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September 20, 2017

UAMS Receives Grant to Improve Access to Cancer Genetic Counseling Across Arkansas

Sept. 20, 2017 – A grant of more than $55,000 to the University of Arkansas for Medical Sciences (UAMS) will assist health care providers across the state to identify and treat families with an inherited risk for cancer.

The team working to implement UAMS’ cancer genetics telehealth program includes (from left) Joshua Acuna, research associate; Kristin Zorn, M.D., director of the Division of Gynecologic Oncology; and Mindy Simonson, genetics counselor.

The one-year grant totaling $55,554 was presented to Kristin Zorn, M.D., director of the Division of Gynecologic Oncology in the UAMS College of Medicine, by the Arkansas Cancer Coalition (ACC) at its quarterly meeting Sept. 12.

“This funding will allow cancer genetics specialists at UAMS to use our state’s extensive telehealth network to train local health care providers about inherited cancer syndromes and their impact on cancer risk. These providers will then be better equipped to help their patients take steps to manage or reduce their risk of developing cancer,” said Zorn, who also leads the Hereditary Gynecologic Cancer Clinic at UAMS.

Telehealth is the use of high-speed, interactive video that connects doctors and patients from distant locations.

“The Arkansas Cancer Coalition is committed to reducing the human suffering and economic burden from cancer for the citizens of Arkansas,” said Trena Mitchell, ACC executive director. “By partnering with academic and community-based organizations such as UAMS, we can multiply our efforts by reaching those in counties with the highest needs.”

The program’s initial goal is to educate local health care providers, via telehealth, about Lynch Syndrome, an inherited disorder that increases the risk of colon, endometrial and several other types of cancer. The program also will implement guidelines that local providers can use to evaluate colon and endometrial cancer patients for the syndrome. UAMS genetics specialists will guide the providers through the screening process and help identify and counsel patients with Lynch syndrome about strategies for managing their cancer risk.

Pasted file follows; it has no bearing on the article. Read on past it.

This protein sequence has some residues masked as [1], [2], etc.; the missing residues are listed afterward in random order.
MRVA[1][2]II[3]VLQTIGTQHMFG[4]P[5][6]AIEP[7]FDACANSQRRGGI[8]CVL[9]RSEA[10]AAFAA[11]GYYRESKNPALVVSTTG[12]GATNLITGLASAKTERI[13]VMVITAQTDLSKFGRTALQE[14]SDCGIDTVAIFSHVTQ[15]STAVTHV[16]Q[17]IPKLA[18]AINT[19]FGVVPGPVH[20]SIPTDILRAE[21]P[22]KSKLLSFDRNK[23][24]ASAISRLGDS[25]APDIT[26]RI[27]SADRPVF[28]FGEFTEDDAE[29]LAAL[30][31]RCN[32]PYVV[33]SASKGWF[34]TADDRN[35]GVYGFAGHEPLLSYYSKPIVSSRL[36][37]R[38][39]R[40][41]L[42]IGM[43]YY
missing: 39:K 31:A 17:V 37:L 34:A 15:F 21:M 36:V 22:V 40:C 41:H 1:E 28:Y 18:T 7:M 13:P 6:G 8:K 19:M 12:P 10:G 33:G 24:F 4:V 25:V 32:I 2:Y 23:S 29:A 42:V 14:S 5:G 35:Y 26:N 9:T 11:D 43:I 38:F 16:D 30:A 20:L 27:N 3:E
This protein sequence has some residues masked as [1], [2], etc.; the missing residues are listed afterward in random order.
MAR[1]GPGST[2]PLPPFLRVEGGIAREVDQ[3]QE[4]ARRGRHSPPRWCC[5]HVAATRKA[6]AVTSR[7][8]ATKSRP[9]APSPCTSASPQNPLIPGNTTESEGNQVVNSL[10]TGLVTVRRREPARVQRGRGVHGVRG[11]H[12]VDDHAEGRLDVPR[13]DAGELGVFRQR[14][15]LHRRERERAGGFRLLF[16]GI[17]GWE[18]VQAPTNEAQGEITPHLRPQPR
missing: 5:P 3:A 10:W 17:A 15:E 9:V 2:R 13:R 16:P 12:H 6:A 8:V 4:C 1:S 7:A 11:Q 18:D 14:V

“By identifying families who have Lynch syndrome, we can help them make informed decisions about options to prevent or detect early-stage cancer. These include screening efforts such as colonoscopy or cancer prevention through risk-reduction surgery, such as hysterectomy,” said Zorn.


UAMS is the state’s only health sciences university, with colleges of Medicine, Nursing, Pharmacy, Health Professions and Public Health; a graduate school; a hospital; a northwest Arkansas regional campus; a statewide network of regional centers; and seven institutes: the Winthrop P. Rockefeller Cancer Institute, the Jackson T. Stephens Spine & Neurosciences Institute, the Myeloma Institute, the Harvey & Bernice Jones Eye Institute, the Psychiatric Research Institute, the Donald W. Reynolds Institute on Aging and the Translational Research Institute. It is the only adult Level 1 trauma center in the state. UAMS has 2,870 students, 799 medical residents and five dental residents. It is the state’s largest public employer with more than 10,000 employees, including about 1,200 physicians who provide care to patients at UAMS and its regional campuses throughout the state, Arkansas Children’s Hospital, the VA Medical Center and Baptist Health. Visit www.uams.edu or www.uamshealth.com. Find us on FacebookTwitterYouTube or Instagram.

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By | September 20th, 2017

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